According to the Federal Department of Health website the Australian health system is “one of the best in the world, providing safe and affordable health care for all Australians.” What’s more, it’s a “key reason why we enjoy one of the longest life expectancies in the world”.
There is some truth behind this last statement. According to the Australian Bureau of Statistics from 2015 to 2017, Australian men could expect to live for 80.9 years and women, 85 years. These figures meant that in 2018 Australia ranked sixth in the World Health Organisation’s list of countries with the highest life expectancy.
But it isn’t entirely accurate, either. Over the same period, life expectancy for Indigenous people was estimated to be 71.6 years for men and 75.6 years for women. These figures would just place Australia in the top 100 of the WHO’s list.
These statistics reflect the myriad health inequalities felt by Indigenous people in Australia.
A recent increase in syphilis rates among Aboriginal people is one example that has health experts worried. From 1 July, 2020 to 30 June, 2021 rates of syphilis in Aboriginal people in WA increased by 48 per cent compared to the previous 12-month period — this compares to an 11 per cent increase in non-Aboriginal people. All regions bar the Wheatbelt and South West saw cases rise, with the rate per 100,000 people the highest in the Kimberley and Pilbara — 353.2 and 200, respectively.
These increases are part of a nationwide epidemic that entered WA in 2014. Dr Barbara Nattabi from the University of Western Australia School of Population and Global Health says health experts have been discussing the exponential trend for years. State and national response groups have been formed to respond to the outbreak, and there is an abundance of accessible data illustrating the imbalance. So why are rates continuing to rise? The answer is complex.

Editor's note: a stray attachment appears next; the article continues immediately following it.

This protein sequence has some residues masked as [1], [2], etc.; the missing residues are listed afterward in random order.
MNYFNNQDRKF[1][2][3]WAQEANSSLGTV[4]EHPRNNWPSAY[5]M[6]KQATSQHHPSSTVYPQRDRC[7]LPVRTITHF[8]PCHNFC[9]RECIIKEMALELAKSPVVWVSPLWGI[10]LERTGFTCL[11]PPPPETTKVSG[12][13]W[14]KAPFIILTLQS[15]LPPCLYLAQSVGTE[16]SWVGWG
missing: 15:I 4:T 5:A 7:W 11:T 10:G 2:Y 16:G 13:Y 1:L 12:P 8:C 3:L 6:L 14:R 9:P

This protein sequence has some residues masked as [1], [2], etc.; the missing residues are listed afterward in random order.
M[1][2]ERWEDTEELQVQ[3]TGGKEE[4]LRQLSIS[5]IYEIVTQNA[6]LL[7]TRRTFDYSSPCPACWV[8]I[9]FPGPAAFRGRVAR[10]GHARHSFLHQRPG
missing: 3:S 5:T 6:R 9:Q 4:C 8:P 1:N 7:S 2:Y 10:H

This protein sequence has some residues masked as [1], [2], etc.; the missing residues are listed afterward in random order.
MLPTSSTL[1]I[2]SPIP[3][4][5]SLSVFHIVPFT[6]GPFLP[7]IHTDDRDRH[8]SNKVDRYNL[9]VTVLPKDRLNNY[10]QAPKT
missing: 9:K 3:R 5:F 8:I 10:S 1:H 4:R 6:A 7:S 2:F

A national epidemic
According to the Western Australian Department of Health, the current syphilis outbreak in WA is part of a national epidemic that began in remote, northern Queensland in January 2011. The infection spread across the Northern Territory and arrived in the Kimberley region in mid-2014, and connected clusters were found in the Pilbara region in mid-2018 and, in the following year, the Goldfields region.
Professor James Ward is from the University of Queensland Poche Centre for Indigenous Health. He says context is critical when examining the outbreak’s escalation.